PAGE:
After the reading affirmation chant, excited little first graders scurried to guided reading table, computer alley, skills lane, independent drive, and manipulative maze. I must admit that I think I was just as excited as them to see them operating at a level of confidence because it met their need. JACKPOT! My classroom center rotation was operating like clockwork, after several weeks of rituals and routines until students mastered where to look, where to go, and what to do!
However, small group time did not always work this way for me! It was a process.
As a new teacher, many moons ago, this was a foreign land and quite frankly, just not practiced. In my opinion, they were doing okay, and my evaluations were PERFECT! After having a child with “different abilities”, I soon understood the need for strategic and intentional differentiation and small group instruction. No Child Left Behind took on an entirely different meaning.
I stand boldly to proclaim that I teach and treat every child under my care as if they are my very own. Unfortunately, this wasn’t the reciprocal proclamation I received and observed having three children, who all have different learning styles and needs. Homework time in our home is a major production, just as it is in the classrooms.
As a teacher coach, this is a common denominator expressed in nearly every class I visit. Many teachers expressed lacking clarity, purpose, or just the know-how. Some further expressed that as long as their students were in small groups working on different task, they were “doing centers”. Worksheets are the anthem, assessing for proper placement is MIA, and holding students accountable is HUH….and then you want me to teach Writing, Science, English, and Social Studies-all in the same day.
Just as I taught and treated each child in my class as my own, I will help and support you, just as I do with my very own brother and sister. So, as I share strategies that I have found to be effective, please feel free to reflect critically, practice, ask colleagues for advice, and attend workshops. Now, here are the keys to move your small groups from run of the mill to living on top of the hill.
Proper planning prevents poor performance
Spend time creating, communicating, and practicing procedures with your students. View this section as if you are coaching a basketball team. Placing players in the right position to bring you a WIN, high test scores, that accentuates their strengths or weakness in our case as educators. Small group time involves a complex arrangement of diverse students, areas, and materials. Teachers must create comprehensive procedures, communicate them to students, and allow adequate time to practice them until they become routine.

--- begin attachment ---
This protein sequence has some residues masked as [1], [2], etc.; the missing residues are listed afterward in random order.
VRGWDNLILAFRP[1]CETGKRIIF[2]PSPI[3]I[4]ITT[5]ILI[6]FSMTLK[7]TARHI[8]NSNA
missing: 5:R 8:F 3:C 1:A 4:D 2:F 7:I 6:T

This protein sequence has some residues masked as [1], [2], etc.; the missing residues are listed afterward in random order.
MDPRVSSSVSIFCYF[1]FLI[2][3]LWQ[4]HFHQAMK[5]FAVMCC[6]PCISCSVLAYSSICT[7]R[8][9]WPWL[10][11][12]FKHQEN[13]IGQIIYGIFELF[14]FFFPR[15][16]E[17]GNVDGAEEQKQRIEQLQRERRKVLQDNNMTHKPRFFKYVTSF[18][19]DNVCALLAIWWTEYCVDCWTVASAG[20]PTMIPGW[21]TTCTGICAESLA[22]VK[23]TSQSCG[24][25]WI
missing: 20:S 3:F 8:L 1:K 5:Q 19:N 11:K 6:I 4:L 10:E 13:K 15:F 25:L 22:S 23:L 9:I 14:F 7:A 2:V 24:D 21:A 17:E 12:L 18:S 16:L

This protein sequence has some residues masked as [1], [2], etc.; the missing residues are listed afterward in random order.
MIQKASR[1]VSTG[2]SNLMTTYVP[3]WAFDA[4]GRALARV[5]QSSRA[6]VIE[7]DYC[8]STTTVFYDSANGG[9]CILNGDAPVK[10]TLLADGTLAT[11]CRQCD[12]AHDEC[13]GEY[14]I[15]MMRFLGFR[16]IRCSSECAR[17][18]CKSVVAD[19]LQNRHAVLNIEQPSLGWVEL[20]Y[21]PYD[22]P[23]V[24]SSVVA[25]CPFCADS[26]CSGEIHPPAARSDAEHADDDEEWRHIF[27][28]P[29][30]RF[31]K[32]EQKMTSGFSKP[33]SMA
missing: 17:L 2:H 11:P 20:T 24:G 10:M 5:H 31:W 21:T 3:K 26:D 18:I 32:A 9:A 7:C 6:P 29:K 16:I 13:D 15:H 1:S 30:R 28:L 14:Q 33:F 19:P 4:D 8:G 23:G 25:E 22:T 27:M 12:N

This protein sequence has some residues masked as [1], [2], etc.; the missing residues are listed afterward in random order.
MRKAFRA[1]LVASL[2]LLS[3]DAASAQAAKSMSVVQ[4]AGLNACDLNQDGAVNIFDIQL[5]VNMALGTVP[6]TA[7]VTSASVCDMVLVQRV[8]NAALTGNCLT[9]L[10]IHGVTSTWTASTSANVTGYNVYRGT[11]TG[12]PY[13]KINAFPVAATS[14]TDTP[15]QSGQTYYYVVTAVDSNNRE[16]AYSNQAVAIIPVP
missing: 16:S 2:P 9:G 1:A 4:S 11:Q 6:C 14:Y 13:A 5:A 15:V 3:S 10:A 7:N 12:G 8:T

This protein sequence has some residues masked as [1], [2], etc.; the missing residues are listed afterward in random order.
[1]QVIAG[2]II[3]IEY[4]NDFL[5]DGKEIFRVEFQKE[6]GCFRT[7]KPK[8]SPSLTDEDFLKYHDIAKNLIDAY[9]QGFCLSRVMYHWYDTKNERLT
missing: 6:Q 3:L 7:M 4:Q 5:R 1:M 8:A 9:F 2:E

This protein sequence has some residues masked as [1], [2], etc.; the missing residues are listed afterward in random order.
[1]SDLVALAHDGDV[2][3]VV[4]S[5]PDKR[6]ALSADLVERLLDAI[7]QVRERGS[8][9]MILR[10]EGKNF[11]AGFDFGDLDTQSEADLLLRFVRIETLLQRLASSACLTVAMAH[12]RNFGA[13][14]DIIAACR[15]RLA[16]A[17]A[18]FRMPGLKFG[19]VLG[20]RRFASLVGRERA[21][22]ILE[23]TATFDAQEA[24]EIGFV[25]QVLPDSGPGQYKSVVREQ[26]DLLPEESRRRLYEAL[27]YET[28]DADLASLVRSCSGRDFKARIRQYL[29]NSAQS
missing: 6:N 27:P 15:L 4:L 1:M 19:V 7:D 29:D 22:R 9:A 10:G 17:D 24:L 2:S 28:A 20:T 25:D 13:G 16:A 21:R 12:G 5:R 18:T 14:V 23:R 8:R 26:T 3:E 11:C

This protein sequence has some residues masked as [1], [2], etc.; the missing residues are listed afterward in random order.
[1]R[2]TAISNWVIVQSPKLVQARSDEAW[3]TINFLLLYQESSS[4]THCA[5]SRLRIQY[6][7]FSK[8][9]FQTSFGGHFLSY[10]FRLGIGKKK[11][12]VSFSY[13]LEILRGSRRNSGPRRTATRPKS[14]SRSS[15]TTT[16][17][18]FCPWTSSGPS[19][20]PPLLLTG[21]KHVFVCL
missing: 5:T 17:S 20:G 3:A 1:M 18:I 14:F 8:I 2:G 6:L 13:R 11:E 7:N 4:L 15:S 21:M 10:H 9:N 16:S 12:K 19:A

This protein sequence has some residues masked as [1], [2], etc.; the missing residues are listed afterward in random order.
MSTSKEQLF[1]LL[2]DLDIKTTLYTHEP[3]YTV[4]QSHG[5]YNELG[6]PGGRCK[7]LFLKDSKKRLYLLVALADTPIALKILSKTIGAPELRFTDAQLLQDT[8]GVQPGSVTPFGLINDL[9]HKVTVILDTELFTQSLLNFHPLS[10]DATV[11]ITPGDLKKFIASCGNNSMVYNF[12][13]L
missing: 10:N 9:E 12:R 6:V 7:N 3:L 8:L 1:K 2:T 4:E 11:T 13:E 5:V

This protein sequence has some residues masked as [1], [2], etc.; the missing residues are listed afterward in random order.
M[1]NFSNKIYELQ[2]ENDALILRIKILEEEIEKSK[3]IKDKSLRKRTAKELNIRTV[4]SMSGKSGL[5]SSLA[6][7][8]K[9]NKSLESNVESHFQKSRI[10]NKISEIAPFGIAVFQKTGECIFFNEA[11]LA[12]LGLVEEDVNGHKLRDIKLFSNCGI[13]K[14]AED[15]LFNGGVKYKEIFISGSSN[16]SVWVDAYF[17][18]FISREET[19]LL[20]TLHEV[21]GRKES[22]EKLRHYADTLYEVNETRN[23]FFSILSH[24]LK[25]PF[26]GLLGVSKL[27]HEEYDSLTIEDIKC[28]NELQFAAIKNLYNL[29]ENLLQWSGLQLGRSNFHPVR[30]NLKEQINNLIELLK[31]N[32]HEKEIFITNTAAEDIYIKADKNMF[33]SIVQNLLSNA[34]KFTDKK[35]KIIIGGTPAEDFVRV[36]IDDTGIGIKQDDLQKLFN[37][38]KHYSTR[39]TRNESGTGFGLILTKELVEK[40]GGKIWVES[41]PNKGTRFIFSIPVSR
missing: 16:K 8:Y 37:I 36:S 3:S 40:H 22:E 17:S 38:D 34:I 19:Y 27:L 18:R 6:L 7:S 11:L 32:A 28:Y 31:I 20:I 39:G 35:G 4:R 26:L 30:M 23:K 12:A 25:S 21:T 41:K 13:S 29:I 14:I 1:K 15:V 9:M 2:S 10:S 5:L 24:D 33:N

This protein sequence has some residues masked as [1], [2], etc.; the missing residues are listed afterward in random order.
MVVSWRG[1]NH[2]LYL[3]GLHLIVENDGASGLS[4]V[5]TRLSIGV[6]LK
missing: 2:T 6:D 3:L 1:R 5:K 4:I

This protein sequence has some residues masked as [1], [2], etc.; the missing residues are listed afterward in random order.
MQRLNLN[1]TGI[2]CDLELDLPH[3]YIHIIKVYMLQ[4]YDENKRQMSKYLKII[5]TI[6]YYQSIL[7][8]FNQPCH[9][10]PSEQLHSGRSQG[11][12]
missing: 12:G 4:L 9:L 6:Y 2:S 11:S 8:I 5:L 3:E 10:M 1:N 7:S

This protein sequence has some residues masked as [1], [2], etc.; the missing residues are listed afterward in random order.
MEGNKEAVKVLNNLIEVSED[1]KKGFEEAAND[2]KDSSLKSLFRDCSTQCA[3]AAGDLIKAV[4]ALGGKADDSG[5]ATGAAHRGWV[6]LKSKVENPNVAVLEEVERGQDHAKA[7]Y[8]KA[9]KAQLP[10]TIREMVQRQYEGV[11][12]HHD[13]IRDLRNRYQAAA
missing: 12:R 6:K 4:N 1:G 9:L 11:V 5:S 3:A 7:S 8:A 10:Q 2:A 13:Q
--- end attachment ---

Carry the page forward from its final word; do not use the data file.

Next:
Data drives instruction or WIN
Based on the assessment tool you use, you can group students in a way that creates an environment to practice a skill, if they haven’t mastered it, provide a challenge to think critically for those that mastered, place them on the computer to explore and be taught in a different way, or reteach a standard while they are working with you. In all cases, grouping decisions must be intentional, based on the nature and purpose of each activity.
Create strategic tasks
Centers tasks in any content area should be interesting, challenging, and when possible, provide students a chance to practice skills in authentic ways--meaning that activities help students connect their learning to the real world or develop real-life habits of mind. For example, having students navigate the classroom library to choose books and read independently, write for a variety of purposes (letters, blogs, scripts, ads, or news articles), or play math games that help develop mental math strategies.
In order to manage the flow and transitions, students need a visual model that details names, groups, and task. As you assess, these groups or task may change. Students should be able to successfully transition between groups at designated times without support from you, after it has been modeled and practice. Incorporation of a bell or soft alarm will signal rotation time. Having a student leader to facilitate responsibilities at each group is a major asset to have in place.
Assess: Whether by observing students as they're working, collecting student work to review, or engaging students in reflections on their learning, teachers must monitor student progress. It's important to know when students need support or scaffolding and when they need to be challenged further.
When implemented well, centers enable students to interact in a relaxed setting, and empower them to navigate the learning environment on their own and in diverse groups. Well-chosen centers activities accommodate different learning styles, and allow students to self-direct as they apply skills and strategies in fun, engaging ways. Centers allow teachers to address the distinct needs of small groups of students.